Six reasons why it's not time to panic about Ebola in the UK

Adam Withnall@adamwithnall
Wednesday 30 July 2014 20:10
news

The world is experiencing its worst ever outbreak of the deadly Ebola virus, and it’s been called everything from a "threat" to the most "acute health emergency" facing Britain.

That’s fairly scary stuff – but while it’s worth bearing in mind the disease has killed more than 670 people in West Africa, here are six reasons why we shouldn't be panicking just yet in the UK.

1. Ebola has never come to the UK before

There have actually been seasonal outbreaks of Ebola since 1976 – and only once has a single case ever made it to Europe (and it was Switzerland at that).

2. People are being checked before boarding planes from West Africa

The World Health Organisation is on the case – and Public Health England (PHE) alone will have sent five experts out there to coordinate checking systems by the end of this week.

3. Even if someone gets on a plane to Britain with Ebola, they probably won’t pass it on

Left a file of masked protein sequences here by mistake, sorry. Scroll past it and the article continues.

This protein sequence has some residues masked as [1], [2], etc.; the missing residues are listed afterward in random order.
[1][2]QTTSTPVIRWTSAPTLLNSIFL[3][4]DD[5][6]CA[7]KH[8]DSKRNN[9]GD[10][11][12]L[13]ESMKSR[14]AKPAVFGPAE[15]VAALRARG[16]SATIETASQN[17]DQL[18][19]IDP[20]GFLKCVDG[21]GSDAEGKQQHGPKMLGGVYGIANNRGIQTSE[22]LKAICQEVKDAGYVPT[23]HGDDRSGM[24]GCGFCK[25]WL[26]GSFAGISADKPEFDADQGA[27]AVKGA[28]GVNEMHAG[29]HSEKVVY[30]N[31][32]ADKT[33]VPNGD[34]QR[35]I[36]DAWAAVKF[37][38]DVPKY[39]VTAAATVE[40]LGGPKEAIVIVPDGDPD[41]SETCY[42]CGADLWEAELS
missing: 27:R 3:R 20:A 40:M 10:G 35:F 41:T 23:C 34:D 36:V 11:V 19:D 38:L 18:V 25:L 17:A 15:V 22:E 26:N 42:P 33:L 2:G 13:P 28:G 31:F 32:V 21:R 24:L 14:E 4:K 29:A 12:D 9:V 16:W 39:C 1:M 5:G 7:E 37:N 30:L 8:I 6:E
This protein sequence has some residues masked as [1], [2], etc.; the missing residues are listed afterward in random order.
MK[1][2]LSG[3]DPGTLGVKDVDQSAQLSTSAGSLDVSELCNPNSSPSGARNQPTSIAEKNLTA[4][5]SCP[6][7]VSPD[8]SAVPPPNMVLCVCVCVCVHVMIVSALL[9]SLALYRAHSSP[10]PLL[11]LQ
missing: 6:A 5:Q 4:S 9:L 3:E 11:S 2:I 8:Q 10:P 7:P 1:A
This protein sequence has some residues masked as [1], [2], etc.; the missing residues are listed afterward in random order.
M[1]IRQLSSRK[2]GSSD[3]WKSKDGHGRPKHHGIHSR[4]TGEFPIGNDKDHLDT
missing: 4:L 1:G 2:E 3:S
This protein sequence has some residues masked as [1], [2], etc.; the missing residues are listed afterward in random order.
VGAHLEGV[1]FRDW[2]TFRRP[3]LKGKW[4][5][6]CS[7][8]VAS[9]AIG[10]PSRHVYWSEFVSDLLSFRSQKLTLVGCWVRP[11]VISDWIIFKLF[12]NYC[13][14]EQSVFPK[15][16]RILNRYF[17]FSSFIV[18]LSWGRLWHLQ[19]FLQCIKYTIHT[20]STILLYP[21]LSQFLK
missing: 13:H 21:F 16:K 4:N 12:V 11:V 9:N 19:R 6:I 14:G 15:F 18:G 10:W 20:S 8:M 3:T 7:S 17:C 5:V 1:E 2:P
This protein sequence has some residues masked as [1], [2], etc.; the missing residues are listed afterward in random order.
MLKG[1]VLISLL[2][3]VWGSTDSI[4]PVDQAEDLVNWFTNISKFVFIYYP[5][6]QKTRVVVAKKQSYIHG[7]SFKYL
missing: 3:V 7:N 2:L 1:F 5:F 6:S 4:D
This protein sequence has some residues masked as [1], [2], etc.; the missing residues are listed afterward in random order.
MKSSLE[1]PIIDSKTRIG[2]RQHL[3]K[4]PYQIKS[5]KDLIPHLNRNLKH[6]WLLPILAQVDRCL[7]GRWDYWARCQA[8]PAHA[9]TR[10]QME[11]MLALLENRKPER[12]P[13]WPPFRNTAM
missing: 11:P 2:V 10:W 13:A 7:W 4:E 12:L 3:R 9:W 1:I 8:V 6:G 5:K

"This is not on the same scale of risk as pandemic flu – you can’t catch it just sitting next to someone on a plane", says PHE's Dr Brian McCloskey. The way you’d catch it is if a carrier vomited on you or you used the plane toilet after they had left it very dirty. And you’d probably notice in either case.

4. Worst case scenario – it won’t get very far

Even in the "very unlikely" case that several people caught the virus on a plane, the UK is "well prepared" and the NHS is "very capable" at dealing with suspected infections, says Professor David Heymann, head of Chatham House’s Centre on Global Health Security (and chair of Public Health England).

Doctors and border officials are also on the look-out for people getting fevers after arriving from West Africa, and the experts say we are very good at getting people to hospital quickly when this happens.

5. We won’t have an outbreak like Sierra Leone

"It would be contained before ever reaching a ‘third generation’", says Dr McCloskey – meaning that the virus would not get out into the wider community.

And we won’t have hospital transmission, says Professor Heymann, because "we have good hospitals".

6. We're on the case

“We are watching out for Ebola,” Professor Heymann says. "The UK and other EU countries are on constant alert, and many exercises are carried out to know what to do if Ebola does emerge.

"The UK has prepared for this scenario –from the Prime Minister right down to local authorities."

More: How worried should we be about the spread of Ebola?More: What is Ebola?

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